In the early 1900’s a further investment was made, and leases were acquired for further pieces of land. A new foundry was built in the site of the boathouse, for the production of cast iron castings, with a small brass foundry attached. The contract for building the foundry was given to the late firm of Thomas Hyde & Sons ltd.
The then new fitting shop, a three bay building, the smith’s shop and the new engine room were also built, and a new suction gas engine purchase and installed, the original engineering works being converted into stores and a pattern loft.
In the early 1900’s there was a big surge forward in the textile trade, and new factories were required. The foundry went into the construction business. The then very modern saw tooth roofs with north light glazing, to give natural light conditions, were beginning to appear. The method of construction was cast iron columns with cast iron valley beams that also formed the gutter between the north and south slope of the roof. The rest of the construction was usually of timber and glass.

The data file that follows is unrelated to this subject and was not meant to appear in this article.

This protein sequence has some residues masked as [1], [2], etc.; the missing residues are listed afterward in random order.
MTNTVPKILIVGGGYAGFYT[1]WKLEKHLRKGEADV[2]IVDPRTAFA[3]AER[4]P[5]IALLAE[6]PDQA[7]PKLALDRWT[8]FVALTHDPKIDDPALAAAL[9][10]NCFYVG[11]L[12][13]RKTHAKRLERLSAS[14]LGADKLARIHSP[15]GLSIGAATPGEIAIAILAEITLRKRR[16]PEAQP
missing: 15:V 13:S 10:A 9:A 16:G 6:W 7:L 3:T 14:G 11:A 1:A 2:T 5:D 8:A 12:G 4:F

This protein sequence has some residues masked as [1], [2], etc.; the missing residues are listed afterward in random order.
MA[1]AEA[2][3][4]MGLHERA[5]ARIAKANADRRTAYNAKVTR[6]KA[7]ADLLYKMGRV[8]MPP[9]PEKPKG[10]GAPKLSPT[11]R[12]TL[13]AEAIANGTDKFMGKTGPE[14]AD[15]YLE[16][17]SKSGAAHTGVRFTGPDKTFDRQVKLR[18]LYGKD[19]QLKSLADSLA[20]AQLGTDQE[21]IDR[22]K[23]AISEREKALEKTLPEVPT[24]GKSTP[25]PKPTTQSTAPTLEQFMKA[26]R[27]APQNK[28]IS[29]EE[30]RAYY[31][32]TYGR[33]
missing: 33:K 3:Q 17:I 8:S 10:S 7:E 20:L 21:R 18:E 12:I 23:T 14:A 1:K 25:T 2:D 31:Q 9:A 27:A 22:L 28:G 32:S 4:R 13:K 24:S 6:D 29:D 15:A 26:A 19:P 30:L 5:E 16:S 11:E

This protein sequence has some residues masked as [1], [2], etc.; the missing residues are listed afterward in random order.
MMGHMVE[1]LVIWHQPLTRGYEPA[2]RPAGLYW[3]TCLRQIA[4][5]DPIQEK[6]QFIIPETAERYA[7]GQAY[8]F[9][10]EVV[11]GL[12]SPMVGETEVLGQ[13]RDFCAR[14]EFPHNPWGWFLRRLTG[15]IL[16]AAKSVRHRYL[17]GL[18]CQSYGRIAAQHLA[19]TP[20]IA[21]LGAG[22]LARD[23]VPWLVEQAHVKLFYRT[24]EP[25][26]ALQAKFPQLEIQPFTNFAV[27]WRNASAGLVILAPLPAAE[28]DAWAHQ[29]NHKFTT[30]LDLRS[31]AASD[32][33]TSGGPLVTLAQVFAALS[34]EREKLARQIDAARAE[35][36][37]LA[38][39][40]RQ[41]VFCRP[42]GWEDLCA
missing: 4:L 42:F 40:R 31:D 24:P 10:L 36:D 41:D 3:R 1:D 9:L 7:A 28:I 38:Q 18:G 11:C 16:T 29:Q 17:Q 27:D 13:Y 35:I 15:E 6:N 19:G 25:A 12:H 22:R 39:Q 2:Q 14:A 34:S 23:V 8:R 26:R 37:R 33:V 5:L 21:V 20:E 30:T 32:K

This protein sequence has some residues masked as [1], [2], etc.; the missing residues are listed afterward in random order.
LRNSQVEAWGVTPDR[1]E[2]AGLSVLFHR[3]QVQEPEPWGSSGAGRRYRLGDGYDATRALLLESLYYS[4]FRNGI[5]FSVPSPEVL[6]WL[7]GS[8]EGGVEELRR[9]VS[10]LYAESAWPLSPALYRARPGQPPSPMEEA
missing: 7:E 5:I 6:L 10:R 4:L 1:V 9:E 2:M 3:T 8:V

This was a very big step forward at the time, from the previous types of dark and dismal factories. The columns were also made to carry the bearings for the line shafting, which transmitted the power from the steam engines to the various machines throughout the factory. The firm also patented a very advanced ring oil bearing to suit the line shafting being carried on the columns.